(Todd Chester) #7

You misunderstand. The damage to my pancreas remains, although I do believe I have started to heal. So I remain a T2D. Keep in mind that there is addiction involved. I can not go back to the Standard American Diet (SAD) any more than an alcoholic can go back to drinking. Going back to SAD would kill me on the installment plan and I am not being dramatic. I have lost too many people in my life to T2D who ate whatever they wanted, stayed addicted, and used drugs.

I do not do the A1c for the following reasons: I refuse to pay for a test that is plus and minus 50% accurate. I am also in “discordance” with the far more accurate fructosamine test, which shows me to be perfectly fine. And I still have all my toes.

I check my blood sugar every morning when I get up.

glycemic load: 15 max per day (typically around 12)

Glycemic load is measured with instruments. It is not a guess. It is how fast sugars are absorbed. Not how fast your body copes with them. It is the real deal, not a fad or guess.

Overeating: probably, six days a week. I love Keto food, now that my sense of taste has returned. I do not watch calories.

Keep in mind that the calories in / calories out model is junk science. To put on fat, requires blood sugar and the fat hormone (insulin). Carbs are “use” or go to fat, not use or lose.

Ketones (fat) is metabolized differently. It is use or lose. They do not go to fat. You have two to four hours to burn them off or you urinate or exhale them off. You can not get fat from fat. When I eat too much fat, I sure do smell pretty (like a fruit salad)! I often smell of ketones when I am fasting too, especially my hands.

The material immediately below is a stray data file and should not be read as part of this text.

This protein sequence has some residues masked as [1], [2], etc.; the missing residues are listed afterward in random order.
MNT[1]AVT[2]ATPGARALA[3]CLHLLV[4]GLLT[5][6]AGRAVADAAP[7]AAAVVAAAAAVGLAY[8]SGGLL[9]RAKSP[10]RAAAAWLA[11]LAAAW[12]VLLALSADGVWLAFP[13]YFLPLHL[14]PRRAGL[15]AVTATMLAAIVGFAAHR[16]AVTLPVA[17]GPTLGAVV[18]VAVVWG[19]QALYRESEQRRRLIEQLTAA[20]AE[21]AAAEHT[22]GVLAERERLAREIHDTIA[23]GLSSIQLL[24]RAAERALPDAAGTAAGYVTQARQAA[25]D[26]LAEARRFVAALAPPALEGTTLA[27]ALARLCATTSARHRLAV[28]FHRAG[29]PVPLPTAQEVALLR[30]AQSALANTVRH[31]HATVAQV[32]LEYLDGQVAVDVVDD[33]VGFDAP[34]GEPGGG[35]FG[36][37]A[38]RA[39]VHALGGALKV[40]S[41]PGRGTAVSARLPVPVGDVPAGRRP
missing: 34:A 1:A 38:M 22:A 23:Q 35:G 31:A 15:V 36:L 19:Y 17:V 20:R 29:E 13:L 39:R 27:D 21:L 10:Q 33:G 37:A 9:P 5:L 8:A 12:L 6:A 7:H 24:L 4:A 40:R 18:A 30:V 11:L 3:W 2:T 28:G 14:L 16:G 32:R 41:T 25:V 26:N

But you know, If have too many Ketones floating around, my body may be ignoring the carbs, so what little I have may be going to fat.

One thing I have noticed. My blood sugar is the exact same before going to sleep as it is waking up. And if I eat two hours before sleeping, my morning blood sugar is on the high but still safe side.

I also noticed that my blood sugar does better if I only eat two meal a day.

When I first started fasting, the breakfast I ate a lot. Now-a-days, I just eat normal as I do not seem to be all that hungry after the fast.

Maybe I should be a lot more careful about eating before bedtime. I get some really blood sugar nice reading if I do not eat four hours before bedtime.

I have started occasionally taking antihistamines (Huang Qi, Chuan Xin Lian, Ban Zhi Lian, Fang Feng) to cope with the long covid, if that is what I have/had. Histamines cause you to gain weight too.

And, yes, I am aware that my liver will convert keytones to sugar to keep me from passing out. This is why my blood sugar is slightly higher after fasting.


(Ronnie) #8

Apologies if I’m off piste here, but I have a friend who nearly died when an ulcer ruptured in his pancreas,.
Miraculously surviving (because the surgeons struggled to stop the bleeding), he was then rendered Type 1 diabetic, requiring insulin, to this day successfully.
I’m just saying, because you mentioned your pancreas is kaput…I would definitely be interested in the HbA1c test, no matter what it costs. Your health is worth more than wealth mate.


(UsedToBeT2D) #9

Do you mean the belly fat, aka spare tire? Yes, that is my struggle, when the rest of my body seems to be reducing.


(Todd Chester) #10

My pancreas in not kaput. It is just diminished/impacted. It still works, it just can not cope with the SAD. The Historically Appropriate Human Diet (keto), it is capable of keeping up.

A1c is a bad test. You missed that part about me taking the far more accurate fructosamine test, where I come out okay. And the last thing want to do is trust a test that is as accurate as flipping a coin. And since I still have all my toes, I am on the right track.

Get your friend on Keto. It will reduce the amount of insulin he has to take and will help reduce the nasty side affects of insulin. Sucks what happened to him.


(Todd Chester) #11

Yup. My experience too.


(Ronnie) #12

Yes, I’ll suggest that to him, Todd.